Borough Market, London

A few weekends ago I was invited to London to a civil partnership of my Brother-in-Law and took the opportunity to take a peek at Borough Market. I was so pleased I did. If you ever get the chance head down at lunch-time and eat your way round!…

Where you are

Everywhere I turned there was something to indulge my senses, a new flavour to indulge in… and I did…

PretzelsOlives

GameIt was great to see old fashioned techniques still being used today and sellers passionate about their trade, the atmosphere was amazing. Just when I thought I had soaked in as much as I could, a splash of vibrant colour lifted me to another level… and we sipped on Prosecco and soaked it all in!

Marias Market

Prosecco

Good food, good drink and good company… just the ingredients I need.

Thank you for visiting

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Make your own Ingredients… Fish & Chips

You would be forgiven for thinking Fish & Chips is a classic UK meal for by the seaside, well you are right but not just for the UK… Its one of New Zealand and South Africa’s favourite and most popular dishes.  When I was growing up you could easily feed a family of 4 for 2 quid!… here’s the Our Munch version for you to bring it up to date…

 

You will need;

  • Pieces of white fish (any white fish will do so pick your fave)
  • 250g Plain Flour
  • Baking powder – 1/2 tsp
  • 300ml Beer – a golden beer is best
  • Water (just incase its too thick!)
  • Paprika – Just a pinch
  • Oil for frying
  • Salt, Pepper & a wedge of lemon for seasoning
  • Potatoes for chips – 1 per person (Maris Piper or Desiree are best)

 

Whisk together the flour, beer, paprika, baking powder and beer together in a bowl until smooth and lump free! Add some water if too thick.

Leave to rest in the fridge for 1/2 an hour

Preheat the oven to 80 degrees

Now its time to make those chips… Cut into thick wedges and pop them straight into a pan of salted cold water. Don’t be tempted to rush the process by banging them straight in boiling water – if you raise the temperature of the water to boiling, with the potatoes in they will cook evenly and will give your chips the best flavour. You don’t want potatoes which are mushy on the outside and raw in the middle!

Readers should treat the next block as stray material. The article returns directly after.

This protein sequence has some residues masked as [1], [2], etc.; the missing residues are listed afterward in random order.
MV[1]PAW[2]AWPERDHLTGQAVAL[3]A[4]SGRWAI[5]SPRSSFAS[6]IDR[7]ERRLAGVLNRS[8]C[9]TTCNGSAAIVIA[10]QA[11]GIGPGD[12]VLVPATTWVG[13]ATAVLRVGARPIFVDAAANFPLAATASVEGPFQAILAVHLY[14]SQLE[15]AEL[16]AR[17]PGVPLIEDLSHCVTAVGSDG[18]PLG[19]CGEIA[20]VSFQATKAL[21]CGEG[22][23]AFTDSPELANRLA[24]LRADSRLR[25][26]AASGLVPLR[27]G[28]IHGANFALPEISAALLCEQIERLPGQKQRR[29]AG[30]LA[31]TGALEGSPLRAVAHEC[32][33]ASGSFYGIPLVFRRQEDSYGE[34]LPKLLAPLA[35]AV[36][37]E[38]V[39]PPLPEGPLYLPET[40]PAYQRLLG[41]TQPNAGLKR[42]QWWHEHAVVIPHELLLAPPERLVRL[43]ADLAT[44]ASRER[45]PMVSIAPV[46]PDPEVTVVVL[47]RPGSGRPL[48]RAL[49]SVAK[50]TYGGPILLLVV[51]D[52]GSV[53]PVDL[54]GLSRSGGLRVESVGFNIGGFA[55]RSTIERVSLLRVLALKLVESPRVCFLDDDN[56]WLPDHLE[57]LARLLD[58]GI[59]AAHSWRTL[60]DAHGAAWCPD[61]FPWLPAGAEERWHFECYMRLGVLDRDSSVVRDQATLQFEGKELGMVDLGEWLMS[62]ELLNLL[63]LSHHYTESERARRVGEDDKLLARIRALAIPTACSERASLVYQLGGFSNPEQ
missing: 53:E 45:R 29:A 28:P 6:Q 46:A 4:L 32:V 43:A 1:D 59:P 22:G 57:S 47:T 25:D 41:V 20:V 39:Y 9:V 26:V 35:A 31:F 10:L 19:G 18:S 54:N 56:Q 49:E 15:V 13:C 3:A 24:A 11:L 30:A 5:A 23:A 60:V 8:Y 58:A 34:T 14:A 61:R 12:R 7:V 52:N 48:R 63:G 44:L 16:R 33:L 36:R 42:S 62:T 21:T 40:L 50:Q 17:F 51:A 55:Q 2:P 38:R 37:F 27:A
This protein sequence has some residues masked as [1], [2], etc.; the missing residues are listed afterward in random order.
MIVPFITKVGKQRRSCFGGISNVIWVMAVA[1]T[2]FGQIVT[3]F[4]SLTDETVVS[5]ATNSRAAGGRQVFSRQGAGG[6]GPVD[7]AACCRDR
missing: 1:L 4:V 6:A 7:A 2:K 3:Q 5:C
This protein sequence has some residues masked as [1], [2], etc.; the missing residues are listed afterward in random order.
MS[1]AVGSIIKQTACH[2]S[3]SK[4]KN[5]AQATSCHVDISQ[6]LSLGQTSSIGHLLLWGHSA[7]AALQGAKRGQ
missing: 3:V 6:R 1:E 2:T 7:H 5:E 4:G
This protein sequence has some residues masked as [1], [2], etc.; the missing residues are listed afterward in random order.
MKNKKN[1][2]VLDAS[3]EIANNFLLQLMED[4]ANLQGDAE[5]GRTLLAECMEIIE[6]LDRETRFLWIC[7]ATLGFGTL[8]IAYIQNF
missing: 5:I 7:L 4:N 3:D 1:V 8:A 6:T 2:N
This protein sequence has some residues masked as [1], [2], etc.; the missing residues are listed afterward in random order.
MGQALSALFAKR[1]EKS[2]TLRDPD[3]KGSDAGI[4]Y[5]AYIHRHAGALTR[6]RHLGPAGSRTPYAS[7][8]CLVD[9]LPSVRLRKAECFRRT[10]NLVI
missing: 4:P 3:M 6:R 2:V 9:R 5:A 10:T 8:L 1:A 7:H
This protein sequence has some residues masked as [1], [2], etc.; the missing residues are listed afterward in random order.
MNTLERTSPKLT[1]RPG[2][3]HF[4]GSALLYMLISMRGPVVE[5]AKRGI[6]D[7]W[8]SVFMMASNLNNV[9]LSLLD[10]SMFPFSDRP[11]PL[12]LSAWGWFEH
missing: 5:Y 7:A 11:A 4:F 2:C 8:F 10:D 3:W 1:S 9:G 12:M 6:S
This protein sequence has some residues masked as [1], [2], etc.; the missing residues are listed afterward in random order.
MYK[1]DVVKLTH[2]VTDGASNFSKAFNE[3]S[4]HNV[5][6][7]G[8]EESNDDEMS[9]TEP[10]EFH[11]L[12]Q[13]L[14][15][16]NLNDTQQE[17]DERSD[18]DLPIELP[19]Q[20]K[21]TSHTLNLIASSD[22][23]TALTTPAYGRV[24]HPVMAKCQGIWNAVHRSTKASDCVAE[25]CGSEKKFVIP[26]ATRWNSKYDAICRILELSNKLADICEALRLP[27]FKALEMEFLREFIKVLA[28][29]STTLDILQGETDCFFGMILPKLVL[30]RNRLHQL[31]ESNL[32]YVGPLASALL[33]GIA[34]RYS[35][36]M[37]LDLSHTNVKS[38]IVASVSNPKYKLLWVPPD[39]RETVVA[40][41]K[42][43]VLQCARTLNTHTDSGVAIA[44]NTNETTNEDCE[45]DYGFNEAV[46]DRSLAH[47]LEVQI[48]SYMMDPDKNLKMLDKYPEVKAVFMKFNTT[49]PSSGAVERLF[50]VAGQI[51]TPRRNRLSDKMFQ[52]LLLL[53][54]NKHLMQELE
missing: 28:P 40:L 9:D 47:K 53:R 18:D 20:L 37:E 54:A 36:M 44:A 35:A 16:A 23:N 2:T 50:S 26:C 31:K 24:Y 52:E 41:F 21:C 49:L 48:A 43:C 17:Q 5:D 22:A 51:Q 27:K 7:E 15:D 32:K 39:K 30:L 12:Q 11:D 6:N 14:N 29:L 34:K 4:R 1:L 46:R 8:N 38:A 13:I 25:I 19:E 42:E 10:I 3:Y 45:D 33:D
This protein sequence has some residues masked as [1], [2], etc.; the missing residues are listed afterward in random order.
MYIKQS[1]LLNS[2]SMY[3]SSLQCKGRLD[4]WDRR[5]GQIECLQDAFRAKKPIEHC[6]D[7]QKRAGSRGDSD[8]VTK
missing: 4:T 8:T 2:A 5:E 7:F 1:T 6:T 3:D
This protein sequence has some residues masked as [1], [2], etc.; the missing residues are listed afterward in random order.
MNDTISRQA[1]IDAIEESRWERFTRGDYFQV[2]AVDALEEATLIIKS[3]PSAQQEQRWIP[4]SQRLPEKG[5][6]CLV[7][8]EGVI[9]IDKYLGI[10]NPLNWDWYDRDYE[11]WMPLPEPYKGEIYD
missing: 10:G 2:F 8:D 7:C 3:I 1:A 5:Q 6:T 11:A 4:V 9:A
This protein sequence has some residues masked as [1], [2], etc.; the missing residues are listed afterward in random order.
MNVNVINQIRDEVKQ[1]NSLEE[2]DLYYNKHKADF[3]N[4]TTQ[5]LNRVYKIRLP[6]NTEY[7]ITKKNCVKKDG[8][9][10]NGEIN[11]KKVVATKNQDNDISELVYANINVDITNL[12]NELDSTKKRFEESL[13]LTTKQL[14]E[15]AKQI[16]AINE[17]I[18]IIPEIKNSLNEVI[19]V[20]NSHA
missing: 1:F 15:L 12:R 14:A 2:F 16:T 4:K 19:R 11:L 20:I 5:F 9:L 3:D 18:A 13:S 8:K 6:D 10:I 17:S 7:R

Leave to simmer for 10-15 mins, until the outside is softened but the shape still holds. Strain & pat dry with kitchen roll.

Get the oil hot in a pan… (ideally 175 degrees) Fry the chips for 3-4mins and strain on kitchen towel. Pop in the oven to keep warm whilst you make your fish.

Top Tip: If you drop a piece of corn in your oil whilst it heats… when the corn pops into popcorn your oil is ready!

Put some flour in one bowl and your homemade beer batter in another.

 

Coat your fish in flour and then dip in the batter. Hold the fish by one end and sink into the hot oil (keeping hold of the tail) swim the fish around in the oil for a few seconds. This makes a seal in the batter and stops your fish sticking to the bottom.

 

Cooking your fish usually takes about 10mins depending on the size. You will be able to tell when it is cooked as the fish will turn a golden brown, flip over to the other side half way through. Serve with a wedge of lemon and some tartar sauce (recipe for sauces coming up later!)

Serve in newspaper for the authentic look!

We’d love to know what you think of our ‘Make your own ingredients’ series with Our Munch… so please leave a comment…

Make Your Own Ingredients… Pesto

This is Pesto Our Munch style so of course it has a bit of a twist… They call it Semi-Dried Tomato Pesto… and don’t think you are buying your dried tomatoes, no… you will make your own ingredients of course!

It all starts with a tray of tomatoes, drizzle with olive oil and icing sugar and salt to bring the moisture out. Sprinkle them with some fresh thyme or rosemary and stick them in the oven.

and voila… Semi Dried Tomatoes! The longer you leave them the drier they are. We put ours in a 90 degree oven for 6 hours. You can put them in an oil filled jar and keep them until later

For the Pesto…

  • 6 tomatoes – oven dried
  • 50g walnuts
  • 100g parmesan
  • Juice of half a lemon